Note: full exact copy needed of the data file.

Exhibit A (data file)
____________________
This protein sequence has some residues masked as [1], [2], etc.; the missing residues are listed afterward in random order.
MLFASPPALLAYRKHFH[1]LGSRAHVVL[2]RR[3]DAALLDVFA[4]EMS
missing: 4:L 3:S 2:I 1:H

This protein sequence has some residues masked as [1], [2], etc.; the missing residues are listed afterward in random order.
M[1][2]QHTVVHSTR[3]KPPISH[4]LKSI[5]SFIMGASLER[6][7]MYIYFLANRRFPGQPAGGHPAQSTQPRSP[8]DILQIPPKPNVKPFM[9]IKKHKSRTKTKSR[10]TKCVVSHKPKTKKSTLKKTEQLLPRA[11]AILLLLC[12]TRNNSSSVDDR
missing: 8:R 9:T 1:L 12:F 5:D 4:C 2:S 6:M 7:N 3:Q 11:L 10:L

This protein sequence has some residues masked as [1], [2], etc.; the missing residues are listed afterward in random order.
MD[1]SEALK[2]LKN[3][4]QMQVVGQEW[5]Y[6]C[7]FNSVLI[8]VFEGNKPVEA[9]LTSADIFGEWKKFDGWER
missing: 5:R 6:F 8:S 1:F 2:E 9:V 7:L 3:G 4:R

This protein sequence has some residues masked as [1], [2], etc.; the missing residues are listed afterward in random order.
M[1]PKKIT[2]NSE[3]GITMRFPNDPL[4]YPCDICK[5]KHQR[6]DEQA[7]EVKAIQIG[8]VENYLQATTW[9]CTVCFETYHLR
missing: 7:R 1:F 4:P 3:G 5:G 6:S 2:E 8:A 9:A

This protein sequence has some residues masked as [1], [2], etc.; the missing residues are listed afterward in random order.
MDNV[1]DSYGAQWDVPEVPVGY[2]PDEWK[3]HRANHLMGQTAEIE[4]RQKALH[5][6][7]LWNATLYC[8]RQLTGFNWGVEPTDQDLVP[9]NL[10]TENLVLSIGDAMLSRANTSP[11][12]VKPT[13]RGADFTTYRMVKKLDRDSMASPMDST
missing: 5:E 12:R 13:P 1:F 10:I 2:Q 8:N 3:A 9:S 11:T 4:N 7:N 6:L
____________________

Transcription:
This protein sequence has some residues masked as [1], [2], etc.; the missing residues are listed afterward in random order.
MLFASPPALLAYRKHFH[1]LGSRAHVVL[2]RR[3]DAALLDVFA[4]EMS
missing: 4:L 3:S 2:I 1:H

This protein sequence has some residues masked as [1], [2], etc.; the missing residues are listed afterward in random order.
M[1][2]QHTVVHSTR[3]KPPISH[4]LKSI[5]SFIMGASLER[6][7]MYIYFLANRRFPGQPAGGHPAQSTQPRSP[8]DILQIPPKPNVKPFM[9]IKKHKSRTKTKSR[10]TKCVVSHKPKTKKSTLKKTEQLLPRA[11]AILLLLC[12]TRNNSSSVDDR
missing: 8:R 9:T 1:L 12:F 5:D 4:C 2:S 6:M 7:N 3:Q 11:L 10:L

This protein sequence has some residues masked as [1], [2], etc.; the missing residues are listed afterward in random order.
MD[1]SEALK[2]LKN[3][4]QMQVVGQEW[5]Y[6]C[7]FNSVLI[8]VFEGNKPVEA[9]LTSADIFGEWKKFDGWER
missing: 5:R 6:F 8:S 1:F 2:E 9:V 7:L 3:G 4:R

This protein sequence has some residues masked as [1], [2], etc.; the missing residues are listed afterward in random order.
M[1]PKKIT[2]NSE[3]GITMRFPNDPL[4]YPCDICK[5]KHQR[6]DEQA[7]EVKAIQIG[8]VENYLQATTW[9]CTVCFETYHLR
missing: 7:R 1:F 4:P 3:G 5:G 6:S 2:E 8:A 9:A

This protein sequence has some residues masked as [1], [2], etc.; the missing residues are listed afterward in random order.
MDNV[1]DSYGAQWDVPEVPVGY[2]PDEWK[3]HRANHLMGQTAEIE[4]RQKALH[5][6][7]LWNATLYC[8]RQLTGFNWGVEPTDQDLVP[9]NL[10]TENLVLSIGDAMLSRANTSP[11][12]VKPT[13]RGADFTTYRMVKKLDRDSMASPMDST
missing: 5:E 12:R 13:P 1:F 10:I 2:Q 8:N 3:A 9:S 11:T 4:N 7:N 6:L